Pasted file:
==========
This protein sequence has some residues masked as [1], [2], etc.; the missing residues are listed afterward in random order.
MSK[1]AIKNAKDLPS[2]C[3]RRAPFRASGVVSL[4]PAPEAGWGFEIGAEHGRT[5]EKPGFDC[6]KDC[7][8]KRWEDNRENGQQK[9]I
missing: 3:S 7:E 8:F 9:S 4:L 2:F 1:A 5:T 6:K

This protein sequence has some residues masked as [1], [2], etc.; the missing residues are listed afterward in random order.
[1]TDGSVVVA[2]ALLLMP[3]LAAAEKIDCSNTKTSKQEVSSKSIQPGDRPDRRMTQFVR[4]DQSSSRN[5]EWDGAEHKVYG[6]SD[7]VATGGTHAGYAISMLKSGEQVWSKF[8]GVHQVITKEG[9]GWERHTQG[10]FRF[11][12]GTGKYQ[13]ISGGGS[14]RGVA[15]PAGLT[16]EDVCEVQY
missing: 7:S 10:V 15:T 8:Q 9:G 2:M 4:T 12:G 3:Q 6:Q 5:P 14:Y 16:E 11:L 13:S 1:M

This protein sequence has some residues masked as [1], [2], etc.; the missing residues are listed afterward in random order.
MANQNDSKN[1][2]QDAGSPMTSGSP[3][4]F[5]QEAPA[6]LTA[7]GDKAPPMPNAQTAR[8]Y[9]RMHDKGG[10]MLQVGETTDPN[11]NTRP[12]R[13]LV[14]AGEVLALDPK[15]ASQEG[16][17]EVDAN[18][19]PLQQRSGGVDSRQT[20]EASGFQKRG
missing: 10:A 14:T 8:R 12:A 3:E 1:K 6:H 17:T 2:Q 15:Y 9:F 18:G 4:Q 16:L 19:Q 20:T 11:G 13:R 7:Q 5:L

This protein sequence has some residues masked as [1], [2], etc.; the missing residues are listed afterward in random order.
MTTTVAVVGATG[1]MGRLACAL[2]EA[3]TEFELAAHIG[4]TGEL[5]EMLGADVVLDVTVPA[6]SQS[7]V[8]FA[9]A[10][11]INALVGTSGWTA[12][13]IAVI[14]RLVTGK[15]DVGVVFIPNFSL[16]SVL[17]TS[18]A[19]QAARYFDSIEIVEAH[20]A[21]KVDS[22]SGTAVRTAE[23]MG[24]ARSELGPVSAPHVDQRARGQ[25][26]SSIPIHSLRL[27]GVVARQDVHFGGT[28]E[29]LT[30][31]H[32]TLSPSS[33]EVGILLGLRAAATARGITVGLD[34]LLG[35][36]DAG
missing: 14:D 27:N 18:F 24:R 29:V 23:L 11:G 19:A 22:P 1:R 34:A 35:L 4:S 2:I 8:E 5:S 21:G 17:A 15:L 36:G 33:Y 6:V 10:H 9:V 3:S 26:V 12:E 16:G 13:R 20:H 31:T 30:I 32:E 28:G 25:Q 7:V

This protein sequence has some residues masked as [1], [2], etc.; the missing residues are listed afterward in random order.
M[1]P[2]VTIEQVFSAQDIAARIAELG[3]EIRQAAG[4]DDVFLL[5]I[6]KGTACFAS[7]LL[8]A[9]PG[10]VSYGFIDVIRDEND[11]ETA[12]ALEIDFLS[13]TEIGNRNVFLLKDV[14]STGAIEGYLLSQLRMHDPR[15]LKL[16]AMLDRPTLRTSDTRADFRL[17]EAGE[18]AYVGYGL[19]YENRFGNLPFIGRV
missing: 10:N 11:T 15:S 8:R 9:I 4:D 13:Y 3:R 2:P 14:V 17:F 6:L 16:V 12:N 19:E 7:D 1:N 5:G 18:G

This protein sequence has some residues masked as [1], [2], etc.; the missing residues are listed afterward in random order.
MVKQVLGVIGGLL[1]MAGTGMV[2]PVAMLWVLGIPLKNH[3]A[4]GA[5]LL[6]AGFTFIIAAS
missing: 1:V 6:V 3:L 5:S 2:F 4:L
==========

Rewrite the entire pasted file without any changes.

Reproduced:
This protein sequence has some residues masked as [1], [2], etc.; the missing residues are listed afterward in random order.
MSK[1]AIKNAKDLPS[2]C[3]RRAPFRASGVVSL[4]PAPEAGWGFEIGAEHGRT[5]EKPGFDC[6]KDC[7][8]KRWEDNRENGQQK[9]I
missing: 3:S 7:E 8:F 9:S 4:L 2:F 1:A 5:T 6:K

This protein sequence has some residues masked as [1], [2], etc.; the missing residues are listed afterward in random order.
[1]TDGSVVVA[2]ALLLMP[3]LAAAEKIDCSNTKTSKQEVSSKSIQPGDRPDRRMTQFVR[4]DQSSSRN[5]EWDGAEHKVYG[6]SD[7]VATGGTHAGYAISMLKSGEQVWSKF[8]GVHQVITKEG[9]GWERHTQG[10]FRF[11][12]GTGKYQ[13]ISGGGS[14]RGVA[15]PAGLT[16]EDVCEVQY
missing: 7:S 10:V 15:T 8:Q 9:G 2:M 4:T 12:G 3:Q 6:Q 5:P 14:Y 16:E 11:L 13:S 1:M

This protein sequence has some residues masked as [1], [2], etc.; the missing residues are listed afterward in random order.
MANQNDSKN[1][2]QDAGSPMTSGSP[3][4]F[5]QEAPA[6]LTA[7]GDKAPPMPNAQTAR[8]Y[9]RMHDKGG[10]MLQVGETTDPN[11]NTRP[12]R[13]LV[14]AGEVLALDPK[15]ASQEG[16][17]EVDAN[18][19]PLQQRSGGVDSRQT[20]EASGFQKRG
missing: 10:A 14:T 8:R 12:A 3:E 1:K 6:H 17:T 2:Q 15:Y 9:F 18:G 4:Q 16:L 19:Q 20:T 11:G 13:R 7:Q 5:L

This protein sequence has some residues masked as [1], [2], etc.; the missing residues are listed afterward in random order.
MTTTVAVVGATG[1]MGRLACAL[2]EA[3]TEFELAAHIG[4]TGEL[5]EMLGADVVLDVTVPA[6]SQS[7]V[8]FA[9]A[10][11]INALVGTSGWTA[12][13]IAVI[14]RLVTGK[15]DVGVVFIPNFSL[16]SVL[17]TS[18]A[19]QAARYFDSIEIVEAH[20]A[21]KVDS[22]SGTAVRTAE[23]MG[24]ARSELGPVSAPHVDQRARGQ[25][26]SSIPIHSLRL[27]GVVARQDVHFGGT[28]E[29]LT[30][31]H[32]TLSPSS[33]EVGILLGLRAAATARGITVGLD[34]LLG[35][36]DAG
missing: 14:D 27:N 18:F 24:R 29:V 23:L 11:G 19:A 22:P 1:R 34:A 35:L 4:S 2:I 8:E 5:S 21:G 17:A 15:L 36:G 33:Y 6:V 10:H 9:V 3:S 26:V 12:E 16:G 13:R 20:H 31:T 30:I 32:E 28:G 25:Q 7:V

This protein sequence has some residues masked as [1], [2], etc.; the missing residues are listed afterward in random order.
M[1]P[2]VTIEQVFSAQDIAARIAELG[3]EIRQAAG[4]DDVFLL[5]I[6]KGTACFAS[7]LL[8]A[9]PG[10]VSYGFIDVIRDEND[11]ETA[12]ALEIDFLS[13]TEIGNRNVFLLKDV[14]STGAIEGYLLSQLRMHDPR[15]LKL[16]AMLDRPTLRTSDTRADFRL[17]EAGE[18]AYVGYGL[19]YENRFGNLPFIGRV
missing: 10:N 11:T 15:S 8:R 9:I 4:D 13:Y 3:R 2:P 14:V 17:F 6:L 16:V 12:N 19:E 7:D 1:N 5:G 18:G

This protein sequence has some residues masked as [1], [2], etc.; the missing residues are listed afterward in random order.
MVKQVLGVIGGLL[1]MAGTGMV[2]PVAMLWVLGIPLKNH[3]A[4]GA[5]LL[6]AGFTFIIAAS
missing: 1:V 6:V 3:L 5:S 2:F 4:L